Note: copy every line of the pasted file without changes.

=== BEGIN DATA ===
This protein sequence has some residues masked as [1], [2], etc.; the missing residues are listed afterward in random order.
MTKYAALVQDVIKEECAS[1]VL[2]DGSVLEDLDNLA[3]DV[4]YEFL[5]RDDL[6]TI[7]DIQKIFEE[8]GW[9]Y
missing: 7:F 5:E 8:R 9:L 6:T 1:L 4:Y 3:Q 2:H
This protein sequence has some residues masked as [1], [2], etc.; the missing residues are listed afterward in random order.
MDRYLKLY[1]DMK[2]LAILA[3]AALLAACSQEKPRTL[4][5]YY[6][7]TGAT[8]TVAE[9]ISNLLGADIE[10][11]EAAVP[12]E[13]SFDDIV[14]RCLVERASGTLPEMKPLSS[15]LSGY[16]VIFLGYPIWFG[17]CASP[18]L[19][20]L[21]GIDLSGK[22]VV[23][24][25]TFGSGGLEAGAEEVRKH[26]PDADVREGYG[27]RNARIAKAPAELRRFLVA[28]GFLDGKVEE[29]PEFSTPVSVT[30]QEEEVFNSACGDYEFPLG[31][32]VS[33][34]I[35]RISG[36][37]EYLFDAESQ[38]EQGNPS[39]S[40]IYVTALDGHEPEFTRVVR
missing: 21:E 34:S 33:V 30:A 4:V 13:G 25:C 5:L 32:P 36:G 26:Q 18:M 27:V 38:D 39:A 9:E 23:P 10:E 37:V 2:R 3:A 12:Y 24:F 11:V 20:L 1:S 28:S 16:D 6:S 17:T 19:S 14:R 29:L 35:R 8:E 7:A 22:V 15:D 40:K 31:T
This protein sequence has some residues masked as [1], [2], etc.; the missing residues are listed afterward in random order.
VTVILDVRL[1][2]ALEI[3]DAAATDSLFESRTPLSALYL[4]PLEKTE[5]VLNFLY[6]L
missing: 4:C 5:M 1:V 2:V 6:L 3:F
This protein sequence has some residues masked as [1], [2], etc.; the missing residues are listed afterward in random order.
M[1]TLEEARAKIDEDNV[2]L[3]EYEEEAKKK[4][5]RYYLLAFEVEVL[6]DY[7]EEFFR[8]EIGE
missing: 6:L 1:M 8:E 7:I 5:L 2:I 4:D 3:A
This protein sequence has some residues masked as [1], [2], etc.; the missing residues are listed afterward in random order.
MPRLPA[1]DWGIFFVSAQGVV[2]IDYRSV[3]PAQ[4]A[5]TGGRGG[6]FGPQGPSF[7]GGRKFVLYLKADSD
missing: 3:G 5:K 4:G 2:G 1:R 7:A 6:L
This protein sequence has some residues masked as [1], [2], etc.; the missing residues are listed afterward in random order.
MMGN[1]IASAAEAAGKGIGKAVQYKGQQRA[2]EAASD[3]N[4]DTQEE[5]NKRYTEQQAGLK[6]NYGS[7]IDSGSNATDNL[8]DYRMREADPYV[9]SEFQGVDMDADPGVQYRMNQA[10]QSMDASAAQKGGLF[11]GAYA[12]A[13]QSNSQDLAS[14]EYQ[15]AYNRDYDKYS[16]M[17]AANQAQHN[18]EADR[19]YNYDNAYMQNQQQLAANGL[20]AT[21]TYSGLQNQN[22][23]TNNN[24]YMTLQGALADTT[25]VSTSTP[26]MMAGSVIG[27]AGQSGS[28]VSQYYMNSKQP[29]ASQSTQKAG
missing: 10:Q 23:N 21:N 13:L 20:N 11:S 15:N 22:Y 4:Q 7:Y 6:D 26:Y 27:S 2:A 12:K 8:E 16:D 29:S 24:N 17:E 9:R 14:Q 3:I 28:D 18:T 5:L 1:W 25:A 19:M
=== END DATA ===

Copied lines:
This protein sequence has some residues masked as [1], [2], etc.; the missing residues are listed afterward in random order.
MTKYAALVQDVIKEECAS[1]VL[2]DGSVLEDLDNLA[3]DV[4]YEFL[5]RDDL[6]TI[7]DIQKIFEE[8]GW[9]Y
missing: 7:F 5:E 8:R 9:L 6:T 1:L 4:Y 3:Q 2:H
This protein sequence has some residues masked as [1], [2], etc.; the missing residues are listed afterward in random order.
MDRYLKLY[1]DMK[2]LAILA[3]AALLAACSQEKPRTL[4][5]YY[6][7]TGAT[8]TVAE[9]ISNLLGADIE[10][11]EAAVP[12]E[13]SFDDIV[14]RCLVERASGTLPEMKPLSS[15]LSGY[16]VIFLGYPIWFG[17]CASP[18]L[19][20]L[21]GIDLSGK[22]VV[23][24][25]TFGSGGLEAGAEEVRKH[26]PDADVREGYG[27]RNARIAKAPAELRRFLVA[28]GFLDGKVEE[29]PEFSTPVSVT[30]QEEEVFNSACGDYEFPLG[31][32]VS[33][34]I[35]RISG[36][37]EYLFDAESQ[38]EQGNPS[39]S[40]IYVTALDGHEPEFTRVVR
missing: 21:E 34:S 33:V 30:A 4:V 13:G 25:C 5:L 32:P 36:G 26:Q 18:M 27:V 38:D 39:A 9:E 23:P 10:E 37:V 2:R 3:A 12:Y 24:F 11:V 20:L 1:S 28:S 16:D 6:S 17:T 19:S 14:R 29:L 35:R 8:E 7:A 22:V 15:D 40:K 31:T
This protein sequence has some residues masked as [1], [2], etc.; the missing residues are listed afterward in random order.
VTVILDVRL[1][2]ALEI[3]DAAATDSLFESRTPLSALYL[4]PLEKTE[5]VLNFLY[6]L
missing: 4:C 5:M 1:V 2:V 6:L 3:F
This protein sequence has some residues masked as [1], [2], etc.; the missing residues are listed afterward in random order.
M[1]TLEEARAKIDEDNV[2]L[3]EYEEEAKKK[4][5]RYYLLAFEVEVL[6]DY[7]EEFFR[8]EIGE
missing: 6:L 1:M 8:E 7:I 5:L 2:I 4:D 3:A
This protein sequence has some residues masked as [1], [2], etc.; the missing residues are listed afterward in random order.
MPRLPA[1]DWGIFFVSAQGVV[2]IDYRSV[3]PAQ[4]A[5]TGGRGG[6]FGPQGPSF[7]GGRKFVLYLKADSD
missing: 3:G 5:K 4:G 2:G 1:R 7:A 6:L
This protein sequence has some residues masked as [1], [2], etc.; the missing residues are listed afterward in random order.
MMGN[1]IASAAEAAGKGIGKAVQYKGQQRA[2]EAASD[3]N[4]DTQEE[5]NKRYTEQQAGLK[6]NYGS[7]IDSGSNATDNL[8]DYRMREADPYV[9]SEFQGVDMDADPGVQYRMNQA[10]QSMDASAAQKGGLF[11]GAYA[12]A[13]QSNSQDLAS[14]EYQ[15]AYNRDYDKYS[16]M[17]AANQAQHN[18]EADR[19]YNYDNAYMQNQQQLAANGL[20]AT[21]TYSGLQNQN[22][23]TNNN[24]YMTLQGALADTT[25]VSTSTP[26]MMAGSVIG[27]AGQSGS[28]VSQYYMNSKQP[29]ASQSTQKAG
missing: 10:Q 23:N 21:N 13:L 20:N 11:S 15:N 22:Y 4:Q 7:Y 6:D 26:Y 27:S 2:A 12:K 8:E 16:D 29:S 24:N 17:E 9:R 14:Q 3:I 28:D 18:T 5:L 1:W 25:A 19:M